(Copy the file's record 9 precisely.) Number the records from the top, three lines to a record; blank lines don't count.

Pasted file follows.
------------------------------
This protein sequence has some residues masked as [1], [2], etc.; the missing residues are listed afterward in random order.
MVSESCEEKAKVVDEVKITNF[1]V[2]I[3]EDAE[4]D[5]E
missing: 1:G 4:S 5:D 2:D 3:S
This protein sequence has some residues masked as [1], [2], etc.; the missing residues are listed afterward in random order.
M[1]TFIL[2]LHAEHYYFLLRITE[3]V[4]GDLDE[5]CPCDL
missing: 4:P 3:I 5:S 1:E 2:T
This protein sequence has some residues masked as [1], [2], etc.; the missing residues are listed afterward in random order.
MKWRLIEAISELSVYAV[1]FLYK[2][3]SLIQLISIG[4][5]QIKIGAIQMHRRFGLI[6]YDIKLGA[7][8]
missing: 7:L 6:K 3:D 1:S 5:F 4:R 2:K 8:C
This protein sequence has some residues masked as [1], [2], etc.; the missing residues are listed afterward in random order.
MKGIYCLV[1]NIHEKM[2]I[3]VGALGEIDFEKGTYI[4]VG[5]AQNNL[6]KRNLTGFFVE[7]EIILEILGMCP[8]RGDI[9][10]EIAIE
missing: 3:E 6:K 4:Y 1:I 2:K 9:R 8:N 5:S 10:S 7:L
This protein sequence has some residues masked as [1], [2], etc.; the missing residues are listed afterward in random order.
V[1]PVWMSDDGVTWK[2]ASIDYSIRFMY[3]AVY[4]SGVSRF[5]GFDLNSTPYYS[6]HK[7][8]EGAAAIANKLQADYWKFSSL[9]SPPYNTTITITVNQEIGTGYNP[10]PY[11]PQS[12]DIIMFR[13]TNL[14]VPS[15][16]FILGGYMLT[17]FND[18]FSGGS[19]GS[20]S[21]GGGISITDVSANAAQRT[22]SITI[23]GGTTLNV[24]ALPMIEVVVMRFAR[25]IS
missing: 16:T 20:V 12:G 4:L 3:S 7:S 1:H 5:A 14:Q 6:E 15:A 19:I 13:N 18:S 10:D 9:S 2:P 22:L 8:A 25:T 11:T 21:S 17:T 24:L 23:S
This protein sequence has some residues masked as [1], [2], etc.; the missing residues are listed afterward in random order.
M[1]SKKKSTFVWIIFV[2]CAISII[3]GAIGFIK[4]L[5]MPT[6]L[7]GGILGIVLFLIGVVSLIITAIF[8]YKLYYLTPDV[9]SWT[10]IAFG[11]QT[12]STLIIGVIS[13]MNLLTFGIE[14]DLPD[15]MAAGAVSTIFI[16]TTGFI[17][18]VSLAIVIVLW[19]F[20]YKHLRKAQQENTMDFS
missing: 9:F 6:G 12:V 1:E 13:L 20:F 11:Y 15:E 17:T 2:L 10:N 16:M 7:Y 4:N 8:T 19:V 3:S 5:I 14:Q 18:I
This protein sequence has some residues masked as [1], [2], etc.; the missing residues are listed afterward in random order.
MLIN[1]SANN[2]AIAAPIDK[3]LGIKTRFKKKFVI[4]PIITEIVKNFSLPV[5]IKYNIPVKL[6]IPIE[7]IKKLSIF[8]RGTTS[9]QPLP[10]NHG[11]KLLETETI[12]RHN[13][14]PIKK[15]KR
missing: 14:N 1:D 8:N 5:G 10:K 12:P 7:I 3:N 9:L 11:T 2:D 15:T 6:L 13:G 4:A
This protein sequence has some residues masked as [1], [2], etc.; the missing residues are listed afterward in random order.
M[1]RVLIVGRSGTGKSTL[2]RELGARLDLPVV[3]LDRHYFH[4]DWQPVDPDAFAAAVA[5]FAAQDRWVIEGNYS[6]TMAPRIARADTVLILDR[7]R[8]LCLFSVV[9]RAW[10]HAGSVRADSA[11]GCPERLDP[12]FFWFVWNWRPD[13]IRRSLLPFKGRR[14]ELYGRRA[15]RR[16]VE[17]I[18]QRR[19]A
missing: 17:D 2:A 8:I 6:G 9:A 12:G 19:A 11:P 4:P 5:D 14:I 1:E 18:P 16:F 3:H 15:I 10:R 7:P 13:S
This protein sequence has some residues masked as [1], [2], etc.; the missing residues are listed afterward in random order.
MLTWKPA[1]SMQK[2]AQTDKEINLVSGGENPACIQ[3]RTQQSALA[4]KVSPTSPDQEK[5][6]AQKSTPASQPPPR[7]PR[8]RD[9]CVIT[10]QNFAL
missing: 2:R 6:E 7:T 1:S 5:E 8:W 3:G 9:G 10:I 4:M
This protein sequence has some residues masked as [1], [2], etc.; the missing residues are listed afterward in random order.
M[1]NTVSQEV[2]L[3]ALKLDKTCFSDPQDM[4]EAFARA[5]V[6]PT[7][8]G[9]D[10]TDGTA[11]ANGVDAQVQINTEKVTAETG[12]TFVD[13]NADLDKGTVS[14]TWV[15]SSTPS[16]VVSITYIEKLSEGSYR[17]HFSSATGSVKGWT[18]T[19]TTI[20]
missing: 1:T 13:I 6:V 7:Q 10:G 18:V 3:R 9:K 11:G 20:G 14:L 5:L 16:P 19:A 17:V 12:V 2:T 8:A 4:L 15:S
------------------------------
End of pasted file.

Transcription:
This protein sequence has some residues masked as [1], [2], etc.; the missing residues are listed afterward in random order.
MLTWKPA[1]SMQK[2]AQTDKEINLVSGGENPACIQ[3]RTQQSALA[4]KVSPTSPDQEK[5][6]AQKSTPASQPPPR[7]PR[8]RD[9]CVIT[10]QNFAL
missing: 2:R 6:E 7:T 1:S 5:E 8:W 3:G 9:G 10:I 4:M